After a brief “figure-it-out” period, Simeone-Casas said she was on her own. She relied heavily on her reporter colleagues to teach her audio-editing basics and station standards, she said, but it was not their job to help. “I remember feeling very much like I had been dropped into a pool and told to swim, which is a very apt metaphor for me because I just learned to swim recently,” Simeone-Casas said.

“I am still very committed to being in public radio, and I think that speaks to the medium,” said Simeone-Casas, who is considering applying for the program’s opening at OPB. “Even though I had this shitty experience at St. Louis Public Radio, I’m not deterred from continuing to make audio projects and make compelling audio work.”

Divided newsroom

Neuman acknowledges Simeone-Casas’s frustrations during the fellowship. She and other staffers characterize St. Louis Public Radio as a newsroom in transition.

“I’m not going to deny that she didn’t have the best experience,” Neuman said. “But I’m also going to say that this is something we’re paying a lot more attention to. The whole station didn’t have a process for onboarding people until about the past six months.”

Bill Streeter/Hydraulic Pictures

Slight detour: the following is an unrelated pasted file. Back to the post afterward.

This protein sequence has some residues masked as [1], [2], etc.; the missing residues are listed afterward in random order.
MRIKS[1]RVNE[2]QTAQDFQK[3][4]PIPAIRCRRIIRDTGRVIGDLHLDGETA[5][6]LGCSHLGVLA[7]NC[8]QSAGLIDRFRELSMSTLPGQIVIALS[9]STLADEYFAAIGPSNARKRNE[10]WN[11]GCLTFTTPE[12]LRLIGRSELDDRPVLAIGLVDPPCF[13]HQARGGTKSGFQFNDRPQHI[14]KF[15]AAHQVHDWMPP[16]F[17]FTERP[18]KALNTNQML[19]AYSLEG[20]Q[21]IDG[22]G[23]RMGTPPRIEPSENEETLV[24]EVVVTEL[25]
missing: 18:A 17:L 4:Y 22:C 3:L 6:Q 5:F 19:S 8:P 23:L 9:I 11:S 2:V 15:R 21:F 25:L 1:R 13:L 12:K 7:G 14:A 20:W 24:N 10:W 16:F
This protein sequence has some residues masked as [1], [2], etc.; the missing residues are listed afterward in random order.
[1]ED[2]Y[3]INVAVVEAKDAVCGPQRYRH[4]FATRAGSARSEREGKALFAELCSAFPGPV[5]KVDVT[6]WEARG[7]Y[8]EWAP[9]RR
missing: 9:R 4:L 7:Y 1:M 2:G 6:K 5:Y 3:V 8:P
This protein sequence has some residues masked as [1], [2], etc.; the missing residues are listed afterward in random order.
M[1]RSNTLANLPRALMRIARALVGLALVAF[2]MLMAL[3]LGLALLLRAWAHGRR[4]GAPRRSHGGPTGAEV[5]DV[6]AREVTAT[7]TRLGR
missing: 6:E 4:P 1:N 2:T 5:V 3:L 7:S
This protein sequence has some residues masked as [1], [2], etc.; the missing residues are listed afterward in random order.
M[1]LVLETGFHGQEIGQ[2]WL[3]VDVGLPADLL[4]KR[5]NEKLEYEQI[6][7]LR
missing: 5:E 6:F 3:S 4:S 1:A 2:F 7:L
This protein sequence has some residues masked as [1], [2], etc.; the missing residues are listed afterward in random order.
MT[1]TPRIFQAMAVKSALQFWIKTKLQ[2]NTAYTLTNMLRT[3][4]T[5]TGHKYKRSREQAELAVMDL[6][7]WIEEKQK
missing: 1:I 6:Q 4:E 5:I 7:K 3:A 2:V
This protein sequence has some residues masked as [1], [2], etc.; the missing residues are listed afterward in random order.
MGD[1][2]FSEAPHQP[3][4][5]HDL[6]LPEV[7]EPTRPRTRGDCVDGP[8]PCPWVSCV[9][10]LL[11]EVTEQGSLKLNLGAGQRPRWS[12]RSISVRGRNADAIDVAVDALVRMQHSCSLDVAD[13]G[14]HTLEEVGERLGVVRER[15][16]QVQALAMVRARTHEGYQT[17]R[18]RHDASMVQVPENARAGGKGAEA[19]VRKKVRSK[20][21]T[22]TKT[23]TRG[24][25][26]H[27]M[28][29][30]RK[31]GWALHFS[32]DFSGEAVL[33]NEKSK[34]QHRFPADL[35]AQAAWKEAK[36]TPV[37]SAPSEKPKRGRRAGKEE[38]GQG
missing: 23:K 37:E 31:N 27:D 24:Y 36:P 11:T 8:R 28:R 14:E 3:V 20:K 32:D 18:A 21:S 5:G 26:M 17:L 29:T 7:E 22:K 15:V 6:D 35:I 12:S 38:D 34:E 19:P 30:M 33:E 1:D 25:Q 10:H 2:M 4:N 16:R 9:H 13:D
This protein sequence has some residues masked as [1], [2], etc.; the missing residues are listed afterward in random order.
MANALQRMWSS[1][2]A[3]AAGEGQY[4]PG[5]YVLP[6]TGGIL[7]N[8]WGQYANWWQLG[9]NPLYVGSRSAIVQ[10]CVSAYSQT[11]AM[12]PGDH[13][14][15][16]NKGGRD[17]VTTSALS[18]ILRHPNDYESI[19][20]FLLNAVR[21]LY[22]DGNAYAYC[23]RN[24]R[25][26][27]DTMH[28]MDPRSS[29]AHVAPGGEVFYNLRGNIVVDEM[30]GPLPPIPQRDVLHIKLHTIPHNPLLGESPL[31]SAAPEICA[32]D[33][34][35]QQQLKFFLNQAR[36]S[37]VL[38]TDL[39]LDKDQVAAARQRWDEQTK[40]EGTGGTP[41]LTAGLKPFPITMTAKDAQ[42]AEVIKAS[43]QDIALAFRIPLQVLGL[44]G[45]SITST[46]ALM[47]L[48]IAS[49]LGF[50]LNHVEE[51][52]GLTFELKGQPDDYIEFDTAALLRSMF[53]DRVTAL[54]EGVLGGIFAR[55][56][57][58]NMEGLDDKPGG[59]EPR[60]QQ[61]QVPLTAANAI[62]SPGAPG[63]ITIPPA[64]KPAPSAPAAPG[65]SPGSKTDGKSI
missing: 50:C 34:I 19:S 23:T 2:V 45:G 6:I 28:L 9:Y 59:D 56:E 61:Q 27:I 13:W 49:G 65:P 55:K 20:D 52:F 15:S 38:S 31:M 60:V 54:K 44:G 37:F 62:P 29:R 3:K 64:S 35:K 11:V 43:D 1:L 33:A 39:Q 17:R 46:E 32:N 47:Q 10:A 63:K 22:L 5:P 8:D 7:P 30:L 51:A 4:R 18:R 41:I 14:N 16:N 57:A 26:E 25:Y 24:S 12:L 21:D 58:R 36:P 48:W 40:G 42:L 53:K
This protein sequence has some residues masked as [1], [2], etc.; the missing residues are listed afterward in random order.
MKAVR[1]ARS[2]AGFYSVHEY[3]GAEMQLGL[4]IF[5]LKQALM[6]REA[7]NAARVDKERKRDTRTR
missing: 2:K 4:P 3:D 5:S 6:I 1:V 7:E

Differences between staff along generational lines or from radio or print backgrounds are common challenges for newsrooms, according to staffers. “It’s a place in transition, and it’s a place, like a lot newsrooms, involved in determining what the focus should be,” said Cazares, who edits arts, health, culture and science coverage. “We’re trying to determine how to do our work with limited resources.”

These challenges are no reason to run from an opportunity like the collaborative, Neuman said. Besides bringing diversity, the project is an opportunity to recruit people with print backgrounds into the newsroom, rather than recycling people who are already in public media, she said.

As lead station, St. Louis Public Radio will hire two journalists — a reporter and an editor — to join the newsroom. Both may be people of color.

“The success of it will depend on the editor, and how the editor gets to function within our newsroom, like how much autonomy and support they get,” said Carolina Hidalgo, who entered the newly created position of St. Louis Public Radio staff photographer almost two years ago and had to figure a lot out for herself. “I don’t think anyone’s really going to know until it gets going.”

She added: “I know a lot of people of color get worried when they think that other people of color are just being funneled into the race beat. But I think that’s not problematic to me so much as that the positions are so often temporary.”

Recruiting and retention

One objective of the project is to learn and apply lessons for recruiting and hiring journalists of color to report for public media, Neuman said. “The mission of the grant is as much about recruiting efforts as it is about doing a better job of reaching into new communities.”